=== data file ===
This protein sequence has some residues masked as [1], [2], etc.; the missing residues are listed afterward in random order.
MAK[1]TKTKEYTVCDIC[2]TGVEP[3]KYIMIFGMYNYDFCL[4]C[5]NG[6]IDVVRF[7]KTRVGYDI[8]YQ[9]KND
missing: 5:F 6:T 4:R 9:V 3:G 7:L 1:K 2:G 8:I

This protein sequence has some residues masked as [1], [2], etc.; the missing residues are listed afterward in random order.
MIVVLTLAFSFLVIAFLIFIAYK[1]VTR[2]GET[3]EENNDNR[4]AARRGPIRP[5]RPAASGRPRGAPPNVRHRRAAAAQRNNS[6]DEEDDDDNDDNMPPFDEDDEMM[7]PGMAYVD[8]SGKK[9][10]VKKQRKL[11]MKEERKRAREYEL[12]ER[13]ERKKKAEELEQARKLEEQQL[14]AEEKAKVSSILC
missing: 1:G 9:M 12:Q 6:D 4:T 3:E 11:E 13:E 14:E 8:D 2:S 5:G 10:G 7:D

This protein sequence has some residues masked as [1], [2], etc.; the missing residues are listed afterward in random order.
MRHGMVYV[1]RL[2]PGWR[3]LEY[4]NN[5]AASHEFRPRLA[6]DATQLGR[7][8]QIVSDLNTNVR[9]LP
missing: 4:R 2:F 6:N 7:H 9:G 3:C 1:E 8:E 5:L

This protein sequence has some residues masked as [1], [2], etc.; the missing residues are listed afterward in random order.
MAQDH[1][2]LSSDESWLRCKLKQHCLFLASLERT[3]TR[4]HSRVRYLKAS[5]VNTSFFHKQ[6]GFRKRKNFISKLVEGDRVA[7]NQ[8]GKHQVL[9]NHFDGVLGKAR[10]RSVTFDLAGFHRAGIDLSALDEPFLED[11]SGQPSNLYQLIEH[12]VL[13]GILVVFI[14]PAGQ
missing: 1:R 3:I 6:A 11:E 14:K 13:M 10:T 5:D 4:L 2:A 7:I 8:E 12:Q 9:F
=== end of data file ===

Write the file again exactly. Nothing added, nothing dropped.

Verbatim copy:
This protein sequence has some residues masked as [1], [2], etc.; the missing residues are listed afterward in random order.
MAK[1]TKTKEYTVCDIC[2]TGVEP[3]KYIMIFGMYNYDFCL[4]C[5]NG[6]IDVVRF[7]KTRVGYDI[8]YQ[9]KND
missing: 5:F 6:T 4:R 9:V 3:G 7:L 1:K 2:G 8:I

This protein sequence has some residues masked as [1], [2], etc.; the missing residues are listed afterward in random order.
MIVVLTLAFSFLVIAFLIFIAYK[1]VTR[2]GET[3]EENNDNR[4]AARRGPIRP[5]RPAASGRPRGAPPNVRHRRAAAAQRNNS[6]DEEDDDDNDDNMPPFDEDDEMM[7]PGMAYVD[8]SGKK[9][10]VKKQRKL[11]MKEERKRAREYEL[12]ER[13]ERKKKAEELEQARKLEEQQL[14]AEEKAKVSSILC
missing: 1:G 9:M 12:Q 6:D 4:T 3:E 11:E 13:E 14:E 8:D 2:S 5:G 10:G 7:D

This protein sequence has some residues masked as [1], [2], etc.; the missing residues are listed afterward in random order.
MRHGMVYV[1]RL[2]PGWR[3]LEY[4]NN[5]AASHEFRPRLA[6]DATQLGR[7][8]QIVSDLNTNVR[9]LP
missing: 4:R 2:F 6:N 7:H 9:G 3:C 1:E 8:E 5:L

This protein sequence has some residues masked as [1], [2], etc.; the missing residues are listed afterward in random order.
MAQDH[1][2]LSSDESWLRCKLKQHCLFLASLERT[3]TR[4]HSRVRYLKAS[5]VNTSFFHKQ[6]GFRKRKNFISKLVEGDRVA[7]NQ[8]GKHQVL[9]NHFDGVLGKAR[10]RSVTFDLAGFHRAGIDLSALDEPFLED[11]SGQPSNLYQLIEH[12]VL[13]GILVVFI[14]PAGQ
missing: 1:R 3:I 6:A 11:E 14:K 13:M 10:T 5:D 4:L 2:A 7:I 8:E 12:Q 9:F